There is a limit to how much your claim can be to qualify for small claims court depending on the state you live in. The maximum amount allowed can be anywhere from $2,500 to $25,000. 

If you choose to proceed in small claims court, it will still have been helpful that a demand letter was sent for a couple of reasons. First, the demand letter gave your debtor a chance to make things right and avoid going to court. Second, a small claims court may require you to formally ask the other side for payment before you can proceed, and the demand letter will serve as evidence of this.

You should submit a copy of your demand letter with your court papers and bring it to any hearing as proof that the debtor was on notice. 

2. Filing a Lawsuit

If the amount that you’re owed is greater than the small claims limit, you can sue the other party through the regular court system. The downside of filing a lawsuit is that it can be very time-consuming and expensive.

If an attorney helped you draft the demand letter, they may also be able to represent you in a lawsuit to collect what you are owed. A demand letter can serve as documented proof that you put the other side on notice regarding the delinquent payment and gave an opportunity for them to remedy the situation before going to court.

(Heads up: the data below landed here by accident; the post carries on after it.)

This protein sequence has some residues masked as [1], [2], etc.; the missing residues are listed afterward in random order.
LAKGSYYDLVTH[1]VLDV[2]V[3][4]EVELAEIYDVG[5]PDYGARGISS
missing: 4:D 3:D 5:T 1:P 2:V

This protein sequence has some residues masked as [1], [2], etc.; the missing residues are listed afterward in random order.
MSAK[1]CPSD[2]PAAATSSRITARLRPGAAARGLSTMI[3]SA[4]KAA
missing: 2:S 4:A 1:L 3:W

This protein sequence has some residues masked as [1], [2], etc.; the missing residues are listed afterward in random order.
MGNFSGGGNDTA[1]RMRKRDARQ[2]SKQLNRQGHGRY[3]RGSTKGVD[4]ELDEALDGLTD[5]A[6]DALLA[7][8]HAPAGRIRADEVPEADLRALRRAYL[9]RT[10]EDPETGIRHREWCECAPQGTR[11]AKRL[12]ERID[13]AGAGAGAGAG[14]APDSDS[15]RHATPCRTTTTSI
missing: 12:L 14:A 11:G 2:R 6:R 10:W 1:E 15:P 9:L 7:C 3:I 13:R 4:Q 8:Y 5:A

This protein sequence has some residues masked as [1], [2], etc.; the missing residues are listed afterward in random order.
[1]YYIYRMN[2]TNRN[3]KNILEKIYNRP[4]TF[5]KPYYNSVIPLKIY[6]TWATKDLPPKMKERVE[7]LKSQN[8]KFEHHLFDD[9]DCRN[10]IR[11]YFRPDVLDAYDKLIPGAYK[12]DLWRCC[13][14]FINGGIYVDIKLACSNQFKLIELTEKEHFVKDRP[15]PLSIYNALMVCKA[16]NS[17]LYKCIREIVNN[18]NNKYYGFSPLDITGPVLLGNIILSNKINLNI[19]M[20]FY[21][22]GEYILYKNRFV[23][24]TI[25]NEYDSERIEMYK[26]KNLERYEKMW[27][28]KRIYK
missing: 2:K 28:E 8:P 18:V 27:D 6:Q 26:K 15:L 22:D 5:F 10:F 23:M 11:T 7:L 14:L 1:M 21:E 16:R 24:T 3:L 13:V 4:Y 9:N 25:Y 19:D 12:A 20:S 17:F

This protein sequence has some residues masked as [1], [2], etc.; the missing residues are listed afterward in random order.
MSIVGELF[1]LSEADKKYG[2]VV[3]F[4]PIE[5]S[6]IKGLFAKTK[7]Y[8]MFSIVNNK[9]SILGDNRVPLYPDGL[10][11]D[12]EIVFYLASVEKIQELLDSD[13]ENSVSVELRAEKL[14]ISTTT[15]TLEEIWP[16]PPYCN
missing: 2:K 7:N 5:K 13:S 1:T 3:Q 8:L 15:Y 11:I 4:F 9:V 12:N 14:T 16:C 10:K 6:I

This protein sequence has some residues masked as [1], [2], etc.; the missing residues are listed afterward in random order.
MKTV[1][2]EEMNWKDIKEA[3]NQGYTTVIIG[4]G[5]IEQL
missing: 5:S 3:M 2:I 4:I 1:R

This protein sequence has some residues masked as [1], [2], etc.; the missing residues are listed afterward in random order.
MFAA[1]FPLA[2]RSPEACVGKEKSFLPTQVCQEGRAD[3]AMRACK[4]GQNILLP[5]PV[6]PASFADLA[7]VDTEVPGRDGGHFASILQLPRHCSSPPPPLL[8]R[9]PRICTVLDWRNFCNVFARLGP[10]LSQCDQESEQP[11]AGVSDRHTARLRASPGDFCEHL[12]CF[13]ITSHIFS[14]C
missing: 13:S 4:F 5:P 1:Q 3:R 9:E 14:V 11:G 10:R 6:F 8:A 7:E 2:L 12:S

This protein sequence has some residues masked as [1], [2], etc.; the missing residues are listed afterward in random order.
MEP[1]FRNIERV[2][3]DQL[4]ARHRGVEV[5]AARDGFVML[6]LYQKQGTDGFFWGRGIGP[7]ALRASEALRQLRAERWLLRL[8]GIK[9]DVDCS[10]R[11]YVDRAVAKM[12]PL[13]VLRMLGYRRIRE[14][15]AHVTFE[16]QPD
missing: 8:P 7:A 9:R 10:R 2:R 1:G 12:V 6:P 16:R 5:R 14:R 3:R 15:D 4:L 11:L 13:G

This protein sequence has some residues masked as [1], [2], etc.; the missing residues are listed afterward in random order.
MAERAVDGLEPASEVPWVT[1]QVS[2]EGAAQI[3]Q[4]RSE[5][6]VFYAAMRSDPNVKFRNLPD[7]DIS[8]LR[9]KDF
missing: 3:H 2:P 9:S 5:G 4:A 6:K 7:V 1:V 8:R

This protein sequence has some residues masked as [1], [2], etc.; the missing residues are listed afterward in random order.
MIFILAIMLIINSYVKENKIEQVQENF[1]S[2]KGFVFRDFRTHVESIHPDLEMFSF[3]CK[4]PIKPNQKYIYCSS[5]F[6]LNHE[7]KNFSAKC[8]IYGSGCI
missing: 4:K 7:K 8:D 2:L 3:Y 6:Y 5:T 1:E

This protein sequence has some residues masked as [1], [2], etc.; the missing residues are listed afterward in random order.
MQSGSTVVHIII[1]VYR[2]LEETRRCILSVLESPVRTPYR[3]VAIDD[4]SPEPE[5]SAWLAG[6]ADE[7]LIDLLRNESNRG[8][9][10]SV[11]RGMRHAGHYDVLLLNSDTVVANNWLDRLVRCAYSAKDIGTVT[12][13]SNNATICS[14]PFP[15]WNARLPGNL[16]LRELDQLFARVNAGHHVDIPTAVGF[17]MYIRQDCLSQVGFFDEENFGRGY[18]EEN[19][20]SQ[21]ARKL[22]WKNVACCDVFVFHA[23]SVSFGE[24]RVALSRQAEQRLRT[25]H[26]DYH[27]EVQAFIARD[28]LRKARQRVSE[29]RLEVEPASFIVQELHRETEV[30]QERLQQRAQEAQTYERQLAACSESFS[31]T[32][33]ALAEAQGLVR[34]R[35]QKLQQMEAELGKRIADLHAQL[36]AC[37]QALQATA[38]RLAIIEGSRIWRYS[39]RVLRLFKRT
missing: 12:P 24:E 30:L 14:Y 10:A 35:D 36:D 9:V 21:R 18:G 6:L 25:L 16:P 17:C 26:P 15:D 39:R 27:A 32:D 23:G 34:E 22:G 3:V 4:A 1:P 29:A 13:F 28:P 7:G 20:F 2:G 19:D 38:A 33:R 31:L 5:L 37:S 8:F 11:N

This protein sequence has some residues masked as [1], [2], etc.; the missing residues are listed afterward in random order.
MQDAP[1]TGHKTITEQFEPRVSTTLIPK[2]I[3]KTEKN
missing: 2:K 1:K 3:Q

3. Take a Loss

The last option, just taking a loss, is obviously not ideal but sometimes letting go of a dispute is the best choice. Filing a lawsuit can be draining and expensive, and there are no guarantees in the end that you will collect. Even if you do collect, the amount may be greatly reduced by legal fees and the cost of your time. 

Writing off a debt owed to you is never pleasant, but sometimes it can save you further headaches and losses in the long run. You should be honest about how much time and money you’re really willing to expend to pursue the matter, and whether it’s really worth it.

A demand letter sent by an attorney is a great option because it’s more cost-effective than pursuing legal action right away, and there’s a chance the other side will come around and pay up. If the demand letter fails, you may decide the matter isn’t worth pursuing any further and that you’ve given it your best shot. The cost of sending a demand letter will have been minimal compared to suing. 

It’s never pleasant to lose what is owed to you, but you can have peace of mind knowing that you did all that you were willing and able to do by sending a demand letter.

Final Thoughts 

If you’re dealing with a dispute regarding payment owed to you, a demand letter is something you should seriously consider. Anyone can send a demand letter, but a letter sent by an attorney will be much more effective and get the other side’s attention right away. 

Demand Letters connects regular people and small businesses like yourself with attorneys who can draft and send a demand letter for a low flat rate. Just click on the link below to get started.